I'm really not trying to do a 'my OS is better than your OS' although it probably does come across as that. The point I was originally trying to make is that different people have different requirements and preferences and we choose different tools for the job based on them. I really can't imagine myself being as productive using Windows than I am in Linux but I know many people who would have exactly the opposite experience.

    Choice is good.
  • Re:'FOCUS'?!? (Score:5, Interesting)

    by grcumb ( 781340 ) on Saturday November 26, 2011 @10:49PM (#38178708) Homepage Journal

    So, unless you're willing either to pay me or put out, kindly stop trying to tell me what to do.

    Just fork your own version of GNOME then. Given the number of complainers about the direction GNOME is going, I'm surprised no slashdot stories covering GNOME forks have surfaced.

    Given the time and opportunity, I would. But if GNOME weren't so condescending in their approach, deciding on my behalf what constitutes a proper workflow, I wouldn't have to.

    I do a lot of UI-related work, mostly in web interfaces and business automation. I spend a lot of time creating workspaces that are designed to reflect the needs of the people using them. What I look for in a desktop environment is one that provides me with the flexibility to reformat it to my precise needs for a particular role. GNOME used to be my desktop of choice for exactly this reason.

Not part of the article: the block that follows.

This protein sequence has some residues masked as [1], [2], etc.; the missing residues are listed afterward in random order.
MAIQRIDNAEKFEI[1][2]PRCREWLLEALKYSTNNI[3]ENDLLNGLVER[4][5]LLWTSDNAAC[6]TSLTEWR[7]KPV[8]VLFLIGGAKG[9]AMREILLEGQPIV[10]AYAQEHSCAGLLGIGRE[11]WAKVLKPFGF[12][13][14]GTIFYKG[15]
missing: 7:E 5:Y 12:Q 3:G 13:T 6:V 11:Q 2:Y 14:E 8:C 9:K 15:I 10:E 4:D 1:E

I don't particularly object to their desire for simplicity - it's one of the main reasons I've used GNOME since its inception. What I do object to, however, is their holier-than-thou decision not simply to hide some features, but to remove them entirely from the UI. To make matters worse, the folks at Canonical seem to have lost their way as well, creating something that's anathema to me: a unified, one size fits all window manager.

    I do a lot of different things in the course of my work, from coding systems-level software to UI building and testing to report writing to graphics work (and web browsing and reading and email and...). I can only conclude that anyone who thinks they can provide me with a single, inflexible UI that is appropriate for all of these is not only wrong but willfully ignoring the error of their ways.

    I'll be the first to admit that I'm very hard to please when it comes to my working environment. The closest I've ever come to actually liking my desktop UI was on GNOME 2 with Compiz. Now that the GNOME devs have not only turned their backs on what made GNOME good, but actually made it impossible to keep those things, I feel I have the right to bitch a little.

    I'll be evaluating Mint in the weeks to come. If they fare well, I'll recommend we go to them when we move from Ubuntu 10.04.

  • GNOME 3 knows best? (Score:5, Interesting)

    by steveha ( 103154 ) on Saturday November 26, 2011 @10:51PM (#38178716) Homepage

    This link just floored me. []

    "A persistent window list or dock would interfere with this goal, serving as a constant temptation to switch focus."